My lab’s matrix IR apparatus is almost done, and naturally the guy I’m working with just had to have a baby. In the meantime, I get to watch over it and get things ready for our first target molecule, chlorosilylene. It is the silicon analogue of the one, the only chlorocarbene.
Herzberg was the first to investigate this molecule, having produced it in 1964 by flash photolysis of chlorosilane. As research on CVD intermediates picked up steam, a number of research groups obtained varied results on the extent to which chlorosilylene is produced during CVD. The Clouthier group, of which I am a humble member, revived spectroscopic studies of the radical by performing laser-induced fluoresence experiments on it in 1997. They obtained a whole slew of rotational constants, geometric parameters, and most importantly vibrational frequencies exhibited by the molecule. That’s right, a whole slew.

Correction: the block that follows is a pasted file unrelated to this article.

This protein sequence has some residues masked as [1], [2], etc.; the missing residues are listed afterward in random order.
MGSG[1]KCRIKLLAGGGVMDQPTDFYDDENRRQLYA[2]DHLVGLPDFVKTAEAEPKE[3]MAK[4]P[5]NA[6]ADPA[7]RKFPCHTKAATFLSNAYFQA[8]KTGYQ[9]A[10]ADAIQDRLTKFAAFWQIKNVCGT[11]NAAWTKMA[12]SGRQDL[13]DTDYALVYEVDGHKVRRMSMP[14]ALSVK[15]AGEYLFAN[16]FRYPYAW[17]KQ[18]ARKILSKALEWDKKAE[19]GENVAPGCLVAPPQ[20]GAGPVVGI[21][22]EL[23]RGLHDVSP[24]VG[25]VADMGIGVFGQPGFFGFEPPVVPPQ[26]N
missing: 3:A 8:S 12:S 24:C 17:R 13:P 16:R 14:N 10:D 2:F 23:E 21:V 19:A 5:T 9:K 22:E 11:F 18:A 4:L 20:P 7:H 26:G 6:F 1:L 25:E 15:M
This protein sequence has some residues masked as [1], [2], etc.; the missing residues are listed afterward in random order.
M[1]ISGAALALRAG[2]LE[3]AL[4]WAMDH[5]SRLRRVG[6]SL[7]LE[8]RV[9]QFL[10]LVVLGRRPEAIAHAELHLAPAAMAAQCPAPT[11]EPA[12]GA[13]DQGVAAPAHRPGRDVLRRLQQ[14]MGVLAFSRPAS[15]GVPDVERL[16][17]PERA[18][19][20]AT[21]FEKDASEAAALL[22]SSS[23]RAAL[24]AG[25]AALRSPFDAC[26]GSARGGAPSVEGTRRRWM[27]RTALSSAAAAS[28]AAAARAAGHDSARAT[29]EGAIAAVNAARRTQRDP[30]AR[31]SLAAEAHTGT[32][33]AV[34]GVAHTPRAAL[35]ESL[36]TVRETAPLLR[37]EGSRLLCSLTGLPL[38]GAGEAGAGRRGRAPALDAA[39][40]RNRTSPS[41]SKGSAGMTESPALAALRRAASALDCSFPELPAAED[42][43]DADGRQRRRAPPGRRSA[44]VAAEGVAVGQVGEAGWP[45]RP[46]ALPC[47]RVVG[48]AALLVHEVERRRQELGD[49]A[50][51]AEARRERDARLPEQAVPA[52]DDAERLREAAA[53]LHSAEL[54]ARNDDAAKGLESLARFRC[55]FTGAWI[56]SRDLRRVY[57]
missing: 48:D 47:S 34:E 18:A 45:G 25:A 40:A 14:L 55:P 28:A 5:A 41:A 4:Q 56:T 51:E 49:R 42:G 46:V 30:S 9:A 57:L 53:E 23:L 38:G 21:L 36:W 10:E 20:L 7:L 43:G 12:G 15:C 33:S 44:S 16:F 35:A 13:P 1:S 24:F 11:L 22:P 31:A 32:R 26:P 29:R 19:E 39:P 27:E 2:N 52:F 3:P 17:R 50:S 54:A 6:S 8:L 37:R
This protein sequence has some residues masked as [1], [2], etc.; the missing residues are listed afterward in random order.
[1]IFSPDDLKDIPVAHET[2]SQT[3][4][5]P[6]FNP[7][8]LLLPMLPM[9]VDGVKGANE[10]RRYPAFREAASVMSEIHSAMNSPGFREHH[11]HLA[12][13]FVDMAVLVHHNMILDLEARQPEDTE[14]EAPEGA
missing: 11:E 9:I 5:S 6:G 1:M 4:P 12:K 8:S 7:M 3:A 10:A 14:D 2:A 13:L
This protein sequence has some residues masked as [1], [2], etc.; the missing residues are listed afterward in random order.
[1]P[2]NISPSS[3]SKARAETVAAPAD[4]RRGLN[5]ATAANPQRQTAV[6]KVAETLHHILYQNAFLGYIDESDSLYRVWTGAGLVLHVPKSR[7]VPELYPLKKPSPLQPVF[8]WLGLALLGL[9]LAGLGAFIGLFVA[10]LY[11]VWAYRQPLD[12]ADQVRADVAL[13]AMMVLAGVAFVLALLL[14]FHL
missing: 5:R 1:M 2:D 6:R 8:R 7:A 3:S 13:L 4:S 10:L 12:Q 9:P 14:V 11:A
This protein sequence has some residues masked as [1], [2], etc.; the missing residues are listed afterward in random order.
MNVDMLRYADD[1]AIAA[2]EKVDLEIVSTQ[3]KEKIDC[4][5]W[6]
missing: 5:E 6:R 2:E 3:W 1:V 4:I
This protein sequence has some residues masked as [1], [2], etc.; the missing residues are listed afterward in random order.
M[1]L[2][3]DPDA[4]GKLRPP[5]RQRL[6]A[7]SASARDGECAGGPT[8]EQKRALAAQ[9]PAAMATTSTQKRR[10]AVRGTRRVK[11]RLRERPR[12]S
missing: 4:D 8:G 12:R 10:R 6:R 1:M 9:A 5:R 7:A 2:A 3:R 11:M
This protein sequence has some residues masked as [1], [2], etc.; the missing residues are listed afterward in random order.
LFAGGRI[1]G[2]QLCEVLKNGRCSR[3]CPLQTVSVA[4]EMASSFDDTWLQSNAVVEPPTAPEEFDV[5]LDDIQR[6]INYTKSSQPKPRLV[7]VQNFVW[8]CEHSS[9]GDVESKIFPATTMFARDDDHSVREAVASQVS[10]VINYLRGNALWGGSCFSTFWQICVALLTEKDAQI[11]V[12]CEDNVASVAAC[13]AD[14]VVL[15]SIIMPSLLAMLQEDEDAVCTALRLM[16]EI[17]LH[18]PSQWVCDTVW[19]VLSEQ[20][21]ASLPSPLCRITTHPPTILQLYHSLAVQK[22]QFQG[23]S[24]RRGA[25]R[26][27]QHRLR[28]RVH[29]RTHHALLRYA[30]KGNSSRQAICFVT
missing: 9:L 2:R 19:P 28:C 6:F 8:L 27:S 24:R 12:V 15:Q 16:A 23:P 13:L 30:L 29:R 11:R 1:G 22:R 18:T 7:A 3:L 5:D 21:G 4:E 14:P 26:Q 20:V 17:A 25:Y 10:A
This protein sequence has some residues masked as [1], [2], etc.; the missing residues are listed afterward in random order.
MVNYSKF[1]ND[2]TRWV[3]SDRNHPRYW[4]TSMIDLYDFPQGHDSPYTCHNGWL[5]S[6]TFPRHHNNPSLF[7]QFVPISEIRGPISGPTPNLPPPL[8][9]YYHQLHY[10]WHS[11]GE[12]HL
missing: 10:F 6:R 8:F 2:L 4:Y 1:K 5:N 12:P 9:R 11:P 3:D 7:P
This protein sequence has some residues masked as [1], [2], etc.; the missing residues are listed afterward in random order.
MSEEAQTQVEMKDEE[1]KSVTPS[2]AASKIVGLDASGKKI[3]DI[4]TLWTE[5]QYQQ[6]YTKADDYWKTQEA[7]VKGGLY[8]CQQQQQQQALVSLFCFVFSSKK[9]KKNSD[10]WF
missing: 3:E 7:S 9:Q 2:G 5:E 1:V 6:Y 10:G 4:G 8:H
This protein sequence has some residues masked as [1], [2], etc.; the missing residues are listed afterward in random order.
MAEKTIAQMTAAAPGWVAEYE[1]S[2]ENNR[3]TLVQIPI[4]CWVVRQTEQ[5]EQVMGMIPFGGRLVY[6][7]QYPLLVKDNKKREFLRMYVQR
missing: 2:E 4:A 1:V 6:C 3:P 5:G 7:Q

Our goal is to observe HSiCl’s ground-state vibrational frequencies directly by jolting trichlorosilane in an electric discharge and performing matrix IR.
Pictures of the apparatus to follow soon!